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PC Write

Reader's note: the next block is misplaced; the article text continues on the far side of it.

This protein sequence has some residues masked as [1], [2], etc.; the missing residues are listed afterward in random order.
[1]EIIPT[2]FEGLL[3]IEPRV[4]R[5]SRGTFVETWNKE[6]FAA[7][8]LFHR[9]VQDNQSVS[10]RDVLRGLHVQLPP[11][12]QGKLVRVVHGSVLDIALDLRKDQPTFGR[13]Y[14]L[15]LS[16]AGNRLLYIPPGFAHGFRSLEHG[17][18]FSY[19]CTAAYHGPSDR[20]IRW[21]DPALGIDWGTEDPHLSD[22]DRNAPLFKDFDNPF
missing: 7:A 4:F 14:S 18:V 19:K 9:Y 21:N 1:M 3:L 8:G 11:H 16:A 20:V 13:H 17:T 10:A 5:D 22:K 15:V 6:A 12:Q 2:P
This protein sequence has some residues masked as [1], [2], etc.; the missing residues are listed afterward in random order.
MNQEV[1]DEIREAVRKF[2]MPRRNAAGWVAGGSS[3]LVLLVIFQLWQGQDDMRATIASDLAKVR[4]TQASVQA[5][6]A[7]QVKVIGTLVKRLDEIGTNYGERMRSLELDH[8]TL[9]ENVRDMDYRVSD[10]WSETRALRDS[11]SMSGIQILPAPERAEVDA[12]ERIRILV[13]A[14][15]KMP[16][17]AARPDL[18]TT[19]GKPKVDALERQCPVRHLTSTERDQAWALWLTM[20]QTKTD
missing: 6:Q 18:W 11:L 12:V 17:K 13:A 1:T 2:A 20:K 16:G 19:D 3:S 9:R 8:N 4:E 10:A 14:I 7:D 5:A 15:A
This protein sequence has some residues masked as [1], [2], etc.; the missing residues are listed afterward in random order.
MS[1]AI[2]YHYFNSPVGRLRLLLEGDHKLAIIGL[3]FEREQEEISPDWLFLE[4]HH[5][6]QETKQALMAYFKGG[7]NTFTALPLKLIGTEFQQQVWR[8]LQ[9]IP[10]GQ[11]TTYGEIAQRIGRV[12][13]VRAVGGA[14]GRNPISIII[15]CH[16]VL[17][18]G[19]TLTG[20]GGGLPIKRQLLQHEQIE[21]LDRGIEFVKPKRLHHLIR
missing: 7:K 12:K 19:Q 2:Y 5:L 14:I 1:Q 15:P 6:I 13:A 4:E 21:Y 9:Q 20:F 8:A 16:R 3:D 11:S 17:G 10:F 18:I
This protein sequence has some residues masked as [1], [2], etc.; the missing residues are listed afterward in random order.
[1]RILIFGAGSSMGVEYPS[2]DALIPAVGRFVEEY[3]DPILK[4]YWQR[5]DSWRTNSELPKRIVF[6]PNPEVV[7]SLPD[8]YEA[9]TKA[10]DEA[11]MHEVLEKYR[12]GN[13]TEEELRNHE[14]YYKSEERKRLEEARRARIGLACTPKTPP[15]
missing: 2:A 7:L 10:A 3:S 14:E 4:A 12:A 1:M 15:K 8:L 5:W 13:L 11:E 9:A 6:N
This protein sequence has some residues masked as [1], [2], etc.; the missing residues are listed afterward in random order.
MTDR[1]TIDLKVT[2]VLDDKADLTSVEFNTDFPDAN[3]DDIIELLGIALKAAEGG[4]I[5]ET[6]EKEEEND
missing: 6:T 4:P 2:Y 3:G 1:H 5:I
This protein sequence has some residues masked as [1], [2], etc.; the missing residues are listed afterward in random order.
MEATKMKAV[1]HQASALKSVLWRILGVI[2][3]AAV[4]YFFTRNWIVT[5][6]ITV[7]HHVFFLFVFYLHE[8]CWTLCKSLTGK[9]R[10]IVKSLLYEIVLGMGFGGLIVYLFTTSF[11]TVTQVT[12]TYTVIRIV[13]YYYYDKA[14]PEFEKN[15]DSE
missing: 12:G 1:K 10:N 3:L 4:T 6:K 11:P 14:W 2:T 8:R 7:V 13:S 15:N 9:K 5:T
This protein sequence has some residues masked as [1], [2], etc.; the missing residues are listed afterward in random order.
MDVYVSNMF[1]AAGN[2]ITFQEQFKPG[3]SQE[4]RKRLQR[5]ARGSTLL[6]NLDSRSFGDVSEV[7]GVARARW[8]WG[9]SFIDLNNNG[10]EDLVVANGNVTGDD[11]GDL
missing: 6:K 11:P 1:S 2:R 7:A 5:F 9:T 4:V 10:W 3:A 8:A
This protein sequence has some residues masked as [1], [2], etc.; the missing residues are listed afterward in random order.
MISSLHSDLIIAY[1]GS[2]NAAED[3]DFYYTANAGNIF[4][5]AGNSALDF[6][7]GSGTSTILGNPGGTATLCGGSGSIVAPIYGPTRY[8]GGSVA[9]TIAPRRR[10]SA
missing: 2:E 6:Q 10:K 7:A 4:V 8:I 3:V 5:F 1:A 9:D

PC-Write was a computer word processor and was one of the first three widely popular software products sold via the marketing method that became known as shareware. It was originally written by Bob Wallace in early 1983. PC-Write was a modeless editor, using control characters and special function keys to perform various editing operations. It could produce plain ASCII text files, but there were also features that embedded control characters in a document to support automatic section renumbering, bold and italic fonts, and other such. Lines beginning with particular control characters and/or a period (. ) contained commands that were evaluated when the document was printed, e.g. to specify margin sizes, select elite or pica type, or to specify the number of lines of text that would fit on a page. While Quicksoft distributed copies of PC-Write for $10, the company encouraged users to make copies of the program for others in an early example of shareware. Quicksoft asked those who liked PC-Write to send it $75. The sum provided a printed manual (notable for its many pictures of cats, drawn by Megan Dana-Wallace), telephone technical support, source code, and a registration number that the user entered into his copy of the program. The company paid $25 to a registered user for each copy of PC-Write with a registration number that resulted in a $75 sale. A configuration file allowed customizing PC-Write, including remapping the keyboard. Later versions of the registered (paid for) version of the program included a thesaurus (which was not shareware) along with the editor. Utilities were also provided to convert PC-Write files to and from other file formats that were common at the time. Bob Wallace found that running Quicksoft used so much of his time he could not improve the PC-Write software. In early 1991, he sold the firm to another Microsoft alumnus, Leo Nikora, the original product manager for Windows 1.0 (19831985). Wallace returned to full programming and an updated version of PC-Write was released in June 1991. One feature nearly unique to PC-Write was to copy and paste a block of text anywhere. For instance, if one had a block of information, one per line, in the format Name (spaces) Address, one could highlight only the addresses section and paste that into the right-hand part of a page. jEdit is also capable of performing this function. When the market changed to multi-program software, office suites combining a word processor, spreadsheet, and database programs, Quicksoft went out of business in 1993.


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